The following is a quote from the CereHealth clinician: “A normal, healthy response to the concentration task means that blood flow increases to the brain when it works harder. (Think about it this way: when you are running, your heart pumps faster and more blood flows through the heart. Same with the brain, but instead of running, you are thinking).

In cases where TBIs or other neurological conditions are present, we will actually see the opposite response, where blood flow decreases in the brain during concentration. Basically, the harder you ask your brain to work, the more it shuts down. This is a paradox (it is doing the inverse of what it should be doing) and the brain is deactivating (i.e. working less). This deactivation can come from a TBI, toxic injury, and is a common finding in a person with ADD/ADHD.”

My scans showed this abnormality as can be seen in this comparison between my brain at baseline and during concentration.

Comparing My Results to the IC Primer

Part of the consultation explained the difference between Segami software (what is shown in the IC Primer) and the CereMetrix software. CereHealth previously used Segami software so they have experience to discuss comparison. Some limitations to Segami include an inability to share the scan technology for others to review the scans as well as Segami did not have the details in the subcortical area of the brain that Ceremetrix provides. (Info on Segami from 2018 so that may have changed since then.)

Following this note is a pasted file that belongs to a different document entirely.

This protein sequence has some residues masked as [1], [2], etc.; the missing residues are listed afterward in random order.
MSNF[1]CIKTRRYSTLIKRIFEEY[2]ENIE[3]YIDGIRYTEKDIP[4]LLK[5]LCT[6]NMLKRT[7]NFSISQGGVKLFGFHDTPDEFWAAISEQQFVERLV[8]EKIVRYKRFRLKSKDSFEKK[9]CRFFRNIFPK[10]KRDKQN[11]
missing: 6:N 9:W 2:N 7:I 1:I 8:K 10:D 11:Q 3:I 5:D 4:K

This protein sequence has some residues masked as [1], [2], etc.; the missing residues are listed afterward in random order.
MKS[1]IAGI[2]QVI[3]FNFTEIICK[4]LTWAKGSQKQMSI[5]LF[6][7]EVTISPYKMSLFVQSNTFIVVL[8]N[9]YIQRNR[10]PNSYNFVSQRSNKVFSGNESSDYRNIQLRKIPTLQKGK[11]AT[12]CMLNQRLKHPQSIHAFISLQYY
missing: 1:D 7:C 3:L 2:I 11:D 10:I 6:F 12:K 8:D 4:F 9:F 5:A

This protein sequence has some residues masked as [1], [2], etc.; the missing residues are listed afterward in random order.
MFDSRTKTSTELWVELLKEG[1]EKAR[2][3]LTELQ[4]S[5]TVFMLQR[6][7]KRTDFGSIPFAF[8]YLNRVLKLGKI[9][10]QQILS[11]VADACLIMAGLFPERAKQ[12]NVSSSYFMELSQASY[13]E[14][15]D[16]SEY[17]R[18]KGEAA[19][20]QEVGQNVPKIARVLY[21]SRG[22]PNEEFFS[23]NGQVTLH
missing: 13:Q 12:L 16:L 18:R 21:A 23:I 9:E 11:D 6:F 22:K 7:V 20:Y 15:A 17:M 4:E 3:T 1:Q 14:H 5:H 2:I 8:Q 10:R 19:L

The top picture on the right, from page 4 of the IC Primer, shows a white area. That area is a lack of information which my scans included. My scans did not show the same pattern of blood flow issues as shown in the Primer, but it did show some areas that overlapped.

“SPECT imaging can identify what is called a “toxic/hypoxic encephalopathy”. This type of neurological condition can result from a single exposure and/or chronic exposure to an environmental toxin such as carbon monoxide, mold, heavy metals, Lyme disease, HHV-6 (and other viruses) and even substance abuse (alcohol, cocaine, heroin, etc.). This process can also occur after a hypoxic event, where the brain was deprived of oxygen (such as a near-drowning experience, problems with anesthesia, anaphylaxis, etc.).

A toxic/hypoxic encephalopathy in SPECT imaging is described as a “patchy, diffuse, scattered pattern” of reduced blood flow. In this type of injury, almost all brain areas can be affected, including the subcortical structures. In a traumatic brain injury pattern, we see what are called “focal, dominant, or more specific” areas of reduced blood flow. In many cases, the mechanism of injury relates to where the radiologist sees damage in the brain. For example, a football player who makes helmet-to-helmet contact and has a concussion/TBI may show a focal area of reduced blood flow in his forehead region (frontal lobe), and other parts of the brain may appear unaffected.” The source for this information is the clinician at CereHealth.